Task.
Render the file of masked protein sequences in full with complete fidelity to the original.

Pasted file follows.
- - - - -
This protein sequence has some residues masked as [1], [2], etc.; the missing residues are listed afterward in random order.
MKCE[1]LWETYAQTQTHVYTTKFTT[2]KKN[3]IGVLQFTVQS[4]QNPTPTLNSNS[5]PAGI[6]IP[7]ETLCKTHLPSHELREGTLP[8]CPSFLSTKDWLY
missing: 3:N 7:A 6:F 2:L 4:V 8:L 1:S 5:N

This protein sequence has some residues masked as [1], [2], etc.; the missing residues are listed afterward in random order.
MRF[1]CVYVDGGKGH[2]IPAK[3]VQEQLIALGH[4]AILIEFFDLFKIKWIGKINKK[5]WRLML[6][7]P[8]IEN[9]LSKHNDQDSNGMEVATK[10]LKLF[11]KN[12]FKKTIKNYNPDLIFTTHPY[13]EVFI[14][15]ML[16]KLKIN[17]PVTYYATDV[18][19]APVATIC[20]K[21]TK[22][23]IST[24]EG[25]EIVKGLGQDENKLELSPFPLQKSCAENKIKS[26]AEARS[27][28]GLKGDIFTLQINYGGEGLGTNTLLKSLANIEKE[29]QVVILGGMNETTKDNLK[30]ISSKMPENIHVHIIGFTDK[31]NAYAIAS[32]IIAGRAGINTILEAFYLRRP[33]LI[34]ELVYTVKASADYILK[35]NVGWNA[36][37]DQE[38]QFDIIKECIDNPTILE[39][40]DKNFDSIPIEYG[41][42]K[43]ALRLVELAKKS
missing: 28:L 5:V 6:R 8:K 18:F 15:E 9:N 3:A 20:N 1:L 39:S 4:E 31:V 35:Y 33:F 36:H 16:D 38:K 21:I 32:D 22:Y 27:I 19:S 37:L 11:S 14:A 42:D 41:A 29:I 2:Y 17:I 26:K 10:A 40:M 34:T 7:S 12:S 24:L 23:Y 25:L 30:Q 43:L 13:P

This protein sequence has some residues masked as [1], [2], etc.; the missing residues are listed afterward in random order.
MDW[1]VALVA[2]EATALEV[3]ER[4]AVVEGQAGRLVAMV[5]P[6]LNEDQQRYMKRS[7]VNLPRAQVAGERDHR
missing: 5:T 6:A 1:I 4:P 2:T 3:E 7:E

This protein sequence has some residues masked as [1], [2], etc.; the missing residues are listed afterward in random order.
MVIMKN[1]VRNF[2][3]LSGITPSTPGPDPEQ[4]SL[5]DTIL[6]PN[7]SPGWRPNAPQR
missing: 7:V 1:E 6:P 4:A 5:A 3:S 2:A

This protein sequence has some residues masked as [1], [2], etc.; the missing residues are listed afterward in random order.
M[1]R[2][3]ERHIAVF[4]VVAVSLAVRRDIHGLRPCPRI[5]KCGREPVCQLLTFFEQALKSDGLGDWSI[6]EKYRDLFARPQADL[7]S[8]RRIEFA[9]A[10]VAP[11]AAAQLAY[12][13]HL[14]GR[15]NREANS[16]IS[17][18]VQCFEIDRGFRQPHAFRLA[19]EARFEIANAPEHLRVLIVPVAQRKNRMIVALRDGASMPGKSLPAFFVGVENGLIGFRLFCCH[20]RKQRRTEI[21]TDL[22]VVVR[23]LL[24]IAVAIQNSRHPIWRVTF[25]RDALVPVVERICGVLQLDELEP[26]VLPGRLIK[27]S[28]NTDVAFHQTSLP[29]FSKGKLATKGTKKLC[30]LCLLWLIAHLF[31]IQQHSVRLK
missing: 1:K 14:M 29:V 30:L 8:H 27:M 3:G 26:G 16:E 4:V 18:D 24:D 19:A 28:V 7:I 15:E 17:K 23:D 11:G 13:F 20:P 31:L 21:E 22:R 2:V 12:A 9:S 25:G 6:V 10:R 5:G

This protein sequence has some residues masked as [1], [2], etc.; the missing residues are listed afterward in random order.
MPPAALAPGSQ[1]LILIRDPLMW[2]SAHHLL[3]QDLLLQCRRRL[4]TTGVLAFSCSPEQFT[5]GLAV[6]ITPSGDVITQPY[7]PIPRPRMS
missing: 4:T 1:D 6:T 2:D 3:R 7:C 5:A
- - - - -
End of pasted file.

This protein sequence has some residues masked as [1], [2], etc.; the missing residues are listed afterward in random order.
MKCE[1]LWETYAQTQTHVYTTKFTT[2]KKN[3]IGVLQFTVQS[4]QNPTPTLNSNS[5]PAGI[6]IP[7]ETLCKTHLPSHELREGTLP[8]CPSFLSTKDWLY
missing: 3:N 7:A 6:F 2:L 4:V 8:L 1:S 5:N

This protein sequence has some residues masked as [1], [2], etc.; the missing residues are listed afterward in random order.
MRF[1]CVYVDGGKGH[2]IPAK[3]VQEQLIALGH[4]AILIEFFDLFKIKWIGKINKK[5]WRLML[6][7]P[8]IEN[9]LSKHNDQDSNGMEVATK[10]LKLF[11]KN[12]FKKTIKNYNPDLIFTTHPY[13]EVFI[14][15]ML[16]KLKIN[17]PVTYYATDV[18][19]APVATIC[20]K[21]TK[22][23]IST[24]EG[25]EIVKGLGQDENKLELSPFPLQKSCAENKIKS[26]AEARS[27][28]GLKGDIFTLQINYGGEGLGTNTLLKSLANIEKE[29]QVVILGGMNETTKDNLK[30]ISSKMPENIHVHIIGFTDK[31]NAYAIAS[32]IIAGRAGINTILEAFYLRRP[33]LI[34]ELVYTVKASADYILK[35]NVGWNA[36][37]DQE[38]QFDIIKECIDNPTILE[39][40]DKNFDSIPIEYG[41][42]K[43]ALRLVELAKKS
missing: 28:L 5:V 6:R 8:K 18:F 15:E 9:N 3:A 20:N 1:L 39:S 4:E 31:V 35:Y 33:F 36:H 16:D 38:K 21:I 32:D 22:Y 27:I 19:S 37:L 11:S 14:A 42:D 41:A 29:I 2:Y 17:I 26:K 10:A 40:M 34:T 7:S 12:S 24:L 23:Y 25:L 30:Q 43:L 13:P

This protein sequence has some residues masked as [1], [2], etc.; the missing residues are listed afterward in random order.
MDW[1]VALVA[2]EATALEV[3]ER[4]AVVEGQAGRLVAMV[5]P[6]LNEDQQRYMKRS[7]VNLPRAQVAGERDHR
missing: 5:T 6:A 1:I 4:P 2:T 3:E 7:E

This protein sequence has some residues masked as [1], [2], etc.; the missing residues are listed afterward in random order.
MVIMKN[1]VRNF[2][3]LSGITPSTPGPDPEQ[4]SL[5]DTIL[6]PN[7]SPGWRPNAPQR
missing: 7:V 1:E 6:P 4:A 5:A 3:S 2:A

This protein sequence has some residues masked as [1], [2], etc.; the missing residues are listed afterward in random order.
M[1]R[2][3]ERHIAVF[4]VVAVSLAVRRDIHGLRPCPRI[5]KCGREPVCQLLTFFEQALKSDGLGDWSI[6]EKYRDLFARPQADL[7]S[8]RRIEFA[9]A[10]VAP[11]AAAQLAY[12][13]HL[14]GR[15]NREANS[16]IS[17][18]VQCFEIDRGFRQPHAFRLA[19]EARFEIANAPEHLRVLIVPVAQRKNRMIVALRDGASMPGKSLPAFFVGVENGLIGFRLFCCH[20]RKQRRTEI[21]TDL[22]VVVR[23]LL[24]IAVAIQNSRHPIWRVTF[25]RDALVPVVERICGVLQLDELEP[26]VLPGRLIK[27]S[28]NTDVAFHQTSLP[29]FSKGKLATKGTKKLC[30]LCLLWLIAHLF[31]IQQHSVRLK
missing: 1:K 14:M 29:V 30:L 8:H 27:M 3:G 26:G 16:E 4:V 18:D 24:D 19:A 28:V 7:I 15:E 17:K 23:D 11:G 13:F 20:P 31:L 21:E 22:R 2:V 12:A 9:S 25:G 6:V 10:R 5:G

This protein sequence has some residues masked as [1], [2], etc.; the missing residues are listed afterward in random order.
MPPAALAPGSQ[1]LILIRDPLMW[2]SAHHLL[3]QDLLLQCRRRL[4]TTGVLAFSCSPEQFT[5]GLAV[6]ITPSGDVITQPY[7]PIPRPRMS
missing: 4:T 1:D 6:T 2:D 3:R 7:C 5:A